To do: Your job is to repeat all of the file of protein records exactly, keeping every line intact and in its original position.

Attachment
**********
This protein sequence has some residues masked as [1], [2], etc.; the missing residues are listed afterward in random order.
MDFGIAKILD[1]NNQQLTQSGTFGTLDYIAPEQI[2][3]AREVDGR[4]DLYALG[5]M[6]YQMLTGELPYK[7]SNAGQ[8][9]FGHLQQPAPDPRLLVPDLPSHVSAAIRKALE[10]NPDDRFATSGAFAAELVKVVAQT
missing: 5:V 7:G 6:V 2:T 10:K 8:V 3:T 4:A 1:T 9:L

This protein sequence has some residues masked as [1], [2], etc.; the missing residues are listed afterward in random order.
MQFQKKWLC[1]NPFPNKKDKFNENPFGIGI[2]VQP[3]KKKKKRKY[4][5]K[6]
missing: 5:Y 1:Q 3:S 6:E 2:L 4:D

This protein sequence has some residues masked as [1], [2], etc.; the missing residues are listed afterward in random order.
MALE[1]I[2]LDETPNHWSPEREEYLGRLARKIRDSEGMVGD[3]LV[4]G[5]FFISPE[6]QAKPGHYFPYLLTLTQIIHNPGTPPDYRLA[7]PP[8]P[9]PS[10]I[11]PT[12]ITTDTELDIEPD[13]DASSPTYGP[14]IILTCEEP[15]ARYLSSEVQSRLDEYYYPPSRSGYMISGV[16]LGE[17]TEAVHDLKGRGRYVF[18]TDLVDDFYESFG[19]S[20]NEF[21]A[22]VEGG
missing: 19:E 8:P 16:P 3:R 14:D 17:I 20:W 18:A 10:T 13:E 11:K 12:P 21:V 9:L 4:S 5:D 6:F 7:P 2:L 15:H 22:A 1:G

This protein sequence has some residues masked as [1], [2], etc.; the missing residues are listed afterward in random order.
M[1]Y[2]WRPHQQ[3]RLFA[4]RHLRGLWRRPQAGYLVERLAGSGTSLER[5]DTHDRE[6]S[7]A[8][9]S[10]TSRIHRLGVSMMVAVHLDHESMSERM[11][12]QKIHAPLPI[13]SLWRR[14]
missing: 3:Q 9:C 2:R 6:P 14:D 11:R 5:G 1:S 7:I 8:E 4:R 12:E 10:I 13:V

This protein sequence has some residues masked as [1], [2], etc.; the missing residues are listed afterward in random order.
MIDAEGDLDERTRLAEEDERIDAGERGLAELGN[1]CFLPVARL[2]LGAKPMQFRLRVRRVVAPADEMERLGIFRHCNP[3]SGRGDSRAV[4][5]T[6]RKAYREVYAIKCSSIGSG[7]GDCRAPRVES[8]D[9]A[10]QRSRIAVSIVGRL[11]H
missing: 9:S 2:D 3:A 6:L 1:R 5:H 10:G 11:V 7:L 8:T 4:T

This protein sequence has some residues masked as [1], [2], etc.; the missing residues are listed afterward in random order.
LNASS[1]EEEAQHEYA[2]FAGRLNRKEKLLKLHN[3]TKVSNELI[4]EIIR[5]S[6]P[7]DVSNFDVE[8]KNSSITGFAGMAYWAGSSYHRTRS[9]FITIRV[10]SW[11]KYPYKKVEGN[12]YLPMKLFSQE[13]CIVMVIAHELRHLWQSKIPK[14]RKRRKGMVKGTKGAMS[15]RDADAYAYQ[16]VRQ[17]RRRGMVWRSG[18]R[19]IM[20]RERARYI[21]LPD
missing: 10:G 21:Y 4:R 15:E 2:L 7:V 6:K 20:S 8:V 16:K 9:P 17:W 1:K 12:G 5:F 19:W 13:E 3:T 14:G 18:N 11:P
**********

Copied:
This protein sequence has some residues masked as [1], [2], etc.; the missing residues are listed afterward in random order.
MDFGIAKILD[1]NNQQLTQSGTFGTLDYIAPEQI[2][3]AREVDGR[4]DLYALG[5]M[6]YQMLTGELPYK[7]SNAGQ[8][9]FGHLQQPAPDPRLLVPDLPSHVSAAIRKALE[10]NPDDRFATSGAFAAELVKVVAQT
missing: 5:V 7:G 6:V 2:T 10:K 8:V 3:T 4:A 1:T 9:L

This protein sequence has some residues masked as [1], [2], etc.; the missing residues are listed afterward in random order.
MQFQKKWLC[1]NPFPNKKDKFNENPFGIGI[2]VQP[3]KKKKKRKY[4][5]K[6]
missing: 5:Y 1:Q 3:S 6:E 2:L 4:D

This protein sequence has some residues masked as [1], [2], etc.; the missing residues are listed afterward in random order.
MALE[1]I[2]LDETPNHWSPEREEYLGRLARKIRDSEGMVGD[3]LV[4]G[5]FFISPE[6]QAKPGHYFPYLLTLTQIIHNPGTPPDYRLA[7]PP[8]P[9]PS[10]I[11]PT[12]ITTDTELDIEPD[13]DASSPTYGP[14]IILTCEEP[15]ARYLSSEVQSRLDEYYYPPSRSGYMISGV[16]LGE[17]TEAVHDLKGRGRYVF[18]TDLVDDFYESFG[19]S[20]NEF[21]A[22]VEGG
missing: 19:E 8:P 16:P 3:R 14:D 17:I 20:W 18:A 10:T 13:E 11:K 12:P 21:V 9:L 4:S 5:D 6:F 7:P 2:L 15:H 22:A 1:G

This protein sequence has some residues masked as [1], [2], etc.; the missing residues are listed afterward in random order.
M[1]Y[2]WRPHQQ[3]RLFA[4]RHLRGLWRRPQAGYLVERLAGSGTSLER[5]DTHDRE[6]S[7]A[8][9]S[10]TSRIHRLGVSMMVAVHLDHESMSERM[11][12]QKIHAPLPI[13]SLWRR[14]
missing: 3:Q 9:C 2:R 6:P 14:D 11:R 5:G 1:S 7:I 8:E 4:R 12:E 10:I 13:V

This protein sequence has some residues masked as [1], [2], etc.; the missing residues are listed afterward in random order.
MIDAEGDLDERTRLAEEDERIDAGERGLAELGN[1]CFLPVARL[2]LGAKPMQFRLRVRRVVAPADEMERLGIFRHCNP[3]SGRGDSRAV[4][5]T[6]RKAYREVYAIKCSSIGSG[7]GDCRAPRVES[8]D[9]A[10]QRSRIAVSIVGRL[11]H
missing: 9:S 2:D 3:A 6:L 1:R 5:H 10:G 11:V 7:L 8:T 4:T

This protein sequence has some residues masked as [1], [2], etc.; the missing residues are listed afterward in random order.
LNASS[1]EEEAQHEYA[2]FAGRLNRKEKLLKLHN[3]TKVSNELI[4]EIIR[5]S[6]P[7]DVSNFDVE[8]KNSSITGFAGMAYWAGSSYHRTRS[9]FITIRV[10]SW[11]KYPYKKVEGN[12]YLPMKLFSQE[13]CIVMVIAHELRHLWQSKIPK[14]RKRRKGMVKGTKGAMS[15]RDADAYAYQ[16]VRQ[17]RRRGMVWRSG[18]R[19]IM[20]RERARYI[21]LPD
missing: 10:G 21:Y 4:R 15:E 2:L 7:V 6:K 20:S 8:V 16:K 9:P 17:W 1:K 12:G 5:F 19:W 13:E 3:T 14:G 18:N 11:P